Dain Maroola came the next day and had a long conversation with Almayer. This was the beginning of a close and friendly intercourse which, at first, was much remarked in Sambir, till the population got used to the frequent sight of many fires burning in Almayer’s campong, where Maroola’s men were warming themselves during the cold nights of the north-east monsoon, while their master had long conferences with the Tuan Putih — as they styled Almayer amongst themselves. Great was the curiosity in Sambir on the subject of the new trader. Had he seen the Sultan? What did the Sultan say? Had he given any presents? What would he sell? What would he buy? Those were the questions broached eagerly by the inhabitants of bamboo houses built over the river. Even in more substantial buildings, in Abdulla’s house, in the residences of principal traders, Arab, Chinese, and Bugis, the excitement ran high, and lasted many days. With inborn suspicion they would not believe the simple account of himself the young trader was always ready to give. Yet it had all the appearance of truth. He said he was a trader, and sold rice. He did not want to buy gutta-percha or beeswax, because he intended to employ his numerous crew in collecting trepang on the coral reefs outside the river, and also in seeking for bird’s nests on the mainland. Those two articles he professed himself ready to buy if there were any to be obtained in that way. He said he was from Bali, and a Brahmin, which last statement he made good by refusing all food during his often repeated visits to Lakamba’s and Almayer’s houses. To Lakamba he went generally at night and had long audiences. Babalatchi, who was always a third party at those meetings of potentate and trader, knew how to resist all attempts on the part of the curious to ascertain the subject of so many long talks. When questioned with languid courtesy by the grave Abdulla he sought refuge in a vacant stare of his one eye, and in the affectation of extreme simplicity.
“I am only my master’s slave,” murmured Babalatchi, in a hesitating manner. Then as if making up his mind suddenly for a reckless confidence he would inform Abdulla of some transaction in rice, repeating the words, “A hundred big bags the Sultan bought; a hundred, Tuan!” in a tone of mysterious solemnity. Abdulla, firmly persuaded of the existence of some more important dealings, received, however, the information with all the signs of respectful astonishment. And the two would separate, the Arab cursing inwardly the wily dog, while Babalatchi went on his way walking on the dusty path, his body swaying, his chin with its few grey hairs pushed forward, resembling an inquisitive goat bent on some unlawful expedition. Attentive eyes watched his movements. Jim-Eng, descrying Babalatchi far away, would shake off the stupor of an habitual opium smoker and, tottering on to the middle of the road, would await the approach of that important person, ready with hospitable invitation. But Babalatchi’s discretion was proof even against the combined assaults of good fellowship and of strong gin generously administered by the open-hearted Chinaman. Jim-Eng, owning himself beaten, was left uninformed with the empty bottle, and gazed sadly after the departing form of the statesman of Sambir pursuing his devious and unsteady way, which, as usual, led him to Almayer’s compound. Ever since a reconciliation had been effected by Dain Maroola between his white friend and the Rajah, the one-eyed diplomatist had again become a frequent guest in the Dutchman’s house. To Almayer’s great disgust he was to be seen there at all times, strolling about in an abstracted kind of way on the verandah, skulking in the passages, or else popping round unexpected corners, always willing to engage Mrs. Almayer in confidential conversation. He was very shy of the master himself, as if suspicious that the pent-up feelings of the white man towards his person might find vent in a sudden kick. But the cooking shed was his favourite place, and he became an habitual guest there, squatting for hours amongst the busy women, with his chin resting on his knees, his lean arms clasped round his legs, and his one eye roving uneasily — the very picture of watchful ugliness. Almayer wanted more than once to complain to Lakamba of his Prime Minister’s intrusion, but Dain dissuaded him. “We cannot say a word here that he does not hear,” growled Almayer.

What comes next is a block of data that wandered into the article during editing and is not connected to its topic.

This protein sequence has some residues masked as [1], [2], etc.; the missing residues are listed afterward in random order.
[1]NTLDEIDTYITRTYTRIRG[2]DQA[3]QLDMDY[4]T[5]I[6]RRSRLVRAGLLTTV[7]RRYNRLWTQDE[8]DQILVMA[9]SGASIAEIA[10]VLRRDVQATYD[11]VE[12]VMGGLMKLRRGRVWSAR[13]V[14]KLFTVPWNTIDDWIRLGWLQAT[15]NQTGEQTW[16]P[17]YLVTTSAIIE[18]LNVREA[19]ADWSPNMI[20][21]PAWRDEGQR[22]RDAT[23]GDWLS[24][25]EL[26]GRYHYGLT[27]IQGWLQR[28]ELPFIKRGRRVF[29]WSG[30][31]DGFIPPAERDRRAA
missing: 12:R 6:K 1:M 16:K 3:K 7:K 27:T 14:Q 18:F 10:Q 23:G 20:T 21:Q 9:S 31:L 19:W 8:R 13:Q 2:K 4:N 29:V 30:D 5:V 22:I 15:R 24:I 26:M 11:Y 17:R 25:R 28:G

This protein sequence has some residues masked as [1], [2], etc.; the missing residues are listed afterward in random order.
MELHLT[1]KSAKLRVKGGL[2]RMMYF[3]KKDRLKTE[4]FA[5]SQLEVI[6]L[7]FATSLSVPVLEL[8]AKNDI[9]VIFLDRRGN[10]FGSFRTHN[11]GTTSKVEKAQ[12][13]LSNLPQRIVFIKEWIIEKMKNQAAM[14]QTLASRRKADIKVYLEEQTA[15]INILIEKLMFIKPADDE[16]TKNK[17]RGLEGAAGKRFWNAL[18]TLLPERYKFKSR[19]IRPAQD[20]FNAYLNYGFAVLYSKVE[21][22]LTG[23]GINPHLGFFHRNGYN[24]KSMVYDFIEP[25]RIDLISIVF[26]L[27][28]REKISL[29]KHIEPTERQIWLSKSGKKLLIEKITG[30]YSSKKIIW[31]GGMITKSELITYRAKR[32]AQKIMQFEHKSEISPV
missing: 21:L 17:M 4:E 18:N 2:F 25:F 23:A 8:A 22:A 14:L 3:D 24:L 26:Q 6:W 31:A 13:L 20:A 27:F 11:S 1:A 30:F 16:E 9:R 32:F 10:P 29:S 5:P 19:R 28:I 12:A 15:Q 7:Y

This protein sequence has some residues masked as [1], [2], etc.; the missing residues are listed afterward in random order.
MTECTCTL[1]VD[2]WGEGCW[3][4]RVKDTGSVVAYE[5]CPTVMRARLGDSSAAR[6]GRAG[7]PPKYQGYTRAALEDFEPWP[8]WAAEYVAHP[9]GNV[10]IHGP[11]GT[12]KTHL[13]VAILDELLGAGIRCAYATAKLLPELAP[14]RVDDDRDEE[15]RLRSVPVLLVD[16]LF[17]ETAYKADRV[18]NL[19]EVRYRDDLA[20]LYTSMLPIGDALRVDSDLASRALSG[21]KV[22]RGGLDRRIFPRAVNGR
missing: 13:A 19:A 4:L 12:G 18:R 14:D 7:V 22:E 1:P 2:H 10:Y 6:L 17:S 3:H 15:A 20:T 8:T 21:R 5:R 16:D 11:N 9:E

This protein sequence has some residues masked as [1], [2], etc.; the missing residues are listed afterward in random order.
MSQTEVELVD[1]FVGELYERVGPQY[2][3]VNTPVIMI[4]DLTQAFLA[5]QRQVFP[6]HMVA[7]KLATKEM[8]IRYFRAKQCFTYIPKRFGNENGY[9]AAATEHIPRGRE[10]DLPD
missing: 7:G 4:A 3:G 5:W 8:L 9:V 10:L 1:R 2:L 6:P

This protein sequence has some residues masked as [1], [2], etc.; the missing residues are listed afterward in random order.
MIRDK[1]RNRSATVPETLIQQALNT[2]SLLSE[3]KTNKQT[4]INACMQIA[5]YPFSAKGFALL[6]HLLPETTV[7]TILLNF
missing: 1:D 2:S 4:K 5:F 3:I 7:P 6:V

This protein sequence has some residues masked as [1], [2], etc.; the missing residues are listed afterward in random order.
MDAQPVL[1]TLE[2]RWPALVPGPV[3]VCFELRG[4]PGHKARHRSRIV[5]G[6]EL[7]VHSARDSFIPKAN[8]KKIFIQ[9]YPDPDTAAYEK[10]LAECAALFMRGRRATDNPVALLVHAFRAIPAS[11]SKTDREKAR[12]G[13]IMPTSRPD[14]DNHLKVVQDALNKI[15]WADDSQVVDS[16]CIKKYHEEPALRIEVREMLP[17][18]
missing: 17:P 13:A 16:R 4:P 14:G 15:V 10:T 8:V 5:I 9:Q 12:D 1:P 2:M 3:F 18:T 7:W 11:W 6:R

“Then come and talk on board the brig,” retorted Dain, with a quiet smile. “It is good to let the man come here. Lakamba thinks he knows much. Perhaps the Sultan thinks I want to run away. Better let the one-eyed crocodile sun himself in your campong, Tuan.”
And Almayer assented unwillingly muttering vague threats of personal violence, while he eyed malevolently the aged statesman sitting with quiet obstinacy by his domestic rice-pot.
Last updated Monday, December 22, 2014 at 10:48